Policy Progress: How does Australia’s NDIS fare?

By Isabella Royce | 16 Jul 13

This article is part of our July focus on “Australia in the World”. Click here for more articles in this issue.

By Isabella Royce

Coming into force this July, the National Disability Insurance Scheme Act 2013 (Cth), known as Disability Care Australia or NDIS, continues to occupy a great deal of the media’s attention. With an emotive introduction to Parliament by Prime Minister Gillard and rare bi-partisan support, the question circling many Australian households is: what is the NDIS?

The NDIS, in short

As explained by ABC contributor Ya’el Frisch in Ramp Up, the Scheme is entitlement, not welfare. This is an important distinction between the NDIS and its predecessor, the Disability Support Pension (DSP), as the DPS was a means-tested, income supplement based on historical budget allocations which viewed Australians with disabilities as essentially “passive welfare recipients” with little control over the little funds available. The wealth of support for the NDIS comes from its insurance approach, in which the costs of disability care are shared amongst the community to ensure that eligible recipients receive the lifetime support they need to fully participate in the mainstream community. Funding will be granted to applicants on an annual basis rather than through a weekly pension, to provide for services, aids and equipment.

Most importantly, the insurance scheme collaborates with participants through the Launch Transition Agency to develop a personal, goal-based plan tailored to the individual’s desires and needs for not just a manageable life, but a meaningful and socially-inclusive existence. As an Australian with a disability, Stella Young explains “discussions about money are beside the point (for people with disabilities).” She continues, “We don’t think in terms of dollars; we think in terms of showers per week, mobility aids that meet our needs and general access to our communities.” The question thus becomes not “what disability do you have?” but “what are its impacts on your life?”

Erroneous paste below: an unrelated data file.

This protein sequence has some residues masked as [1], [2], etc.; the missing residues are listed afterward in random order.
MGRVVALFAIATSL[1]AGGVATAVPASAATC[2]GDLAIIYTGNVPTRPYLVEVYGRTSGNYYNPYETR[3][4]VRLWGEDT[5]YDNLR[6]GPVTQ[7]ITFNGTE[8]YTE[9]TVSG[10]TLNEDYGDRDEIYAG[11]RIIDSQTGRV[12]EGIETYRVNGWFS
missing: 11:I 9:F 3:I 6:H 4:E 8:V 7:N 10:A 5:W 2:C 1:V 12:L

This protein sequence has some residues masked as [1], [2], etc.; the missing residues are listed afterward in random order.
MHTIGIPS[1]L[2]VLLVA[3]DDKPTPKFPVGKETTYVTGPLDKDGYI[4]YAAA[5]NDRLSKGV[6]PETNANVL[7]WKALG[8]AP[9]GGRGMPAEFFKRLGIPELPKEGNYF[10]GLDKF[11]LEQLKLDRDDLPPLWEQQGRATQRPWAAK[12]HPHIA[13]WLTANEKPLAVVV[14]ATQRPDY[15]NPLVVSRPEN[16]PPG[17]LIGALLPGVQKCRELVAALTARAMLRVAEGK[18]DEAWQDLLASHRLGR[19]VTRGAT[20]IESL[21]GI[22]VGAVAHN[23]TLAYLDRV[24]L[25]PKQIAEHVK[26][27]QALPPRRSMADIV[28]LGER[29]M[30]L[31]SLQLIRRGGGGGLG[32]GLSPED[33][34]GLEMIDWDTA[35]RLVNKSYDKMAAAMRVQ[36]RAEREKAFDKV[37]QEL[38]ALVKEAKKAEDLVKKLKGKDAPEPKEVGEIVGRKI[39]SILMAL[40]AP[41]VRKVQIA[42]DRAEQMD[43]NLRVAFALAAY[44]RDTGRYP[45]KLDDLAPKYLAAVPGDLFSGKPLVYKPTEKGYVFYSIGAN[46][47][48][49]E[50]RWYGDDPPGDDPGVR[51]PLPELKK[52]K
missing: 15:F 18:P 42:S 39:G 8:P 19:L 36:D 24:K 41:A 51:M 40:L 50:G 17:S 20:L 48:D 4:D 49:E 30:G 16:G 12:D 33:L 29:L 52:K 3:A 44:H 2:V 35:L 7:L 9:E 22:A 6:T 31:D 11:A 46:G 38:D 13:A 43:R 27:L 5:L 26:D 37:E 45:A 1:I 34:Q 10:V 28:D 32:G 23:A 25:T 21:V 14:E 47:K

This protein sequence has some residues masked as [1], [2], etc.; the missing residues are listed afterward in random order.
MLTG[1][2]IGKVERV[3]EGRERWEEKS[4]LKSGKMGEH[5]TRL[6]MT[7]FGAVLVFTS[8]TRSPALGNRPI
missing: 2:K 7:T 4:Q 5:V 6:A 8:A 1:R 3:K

Eligible participants for NDIS funding are persons with a disability that is, or is likely to result in, permanent impairment. The impairment must be substantial and reduce the person’s functional capacity in communication, social interaction, learning, mobility, self-care and/or self-management. Under section 3(d) of the Act , eligible persons will develop an individualised plan of their goals and aspirations with the Launch Transition Agency and determine what is “reasonable and necessary” to achieve their plan. As a stated objective of the Act is to promote innovative support to maximise independent lifestyles, the scheme moves away from stereotyped service models and looks at what is necessary to fully accommodate people’s needs, rather than providing only basic services. The 2013 Federal Budget revealed the Australian Government’s commitment of $1 billion over four years to support the first stage of the NDIS, with funding to begin in July 2013 for around 10,000 people with significant disabilities and aimed to increase to 20,000 people from mid-2014.

How do we compare with other nations?

While this step has been met with wide support and is seen as a progressive leap in our society, how do we actually fare globally? According to a World Bank report (PDF File) “across the world, pension systems and their reforms are in a constant state of flux driven by shifting objectives, moving reform needs and a changing enabling environment.” This is certainly true of the recent reassessments in the UK in the wake of the financial crisis.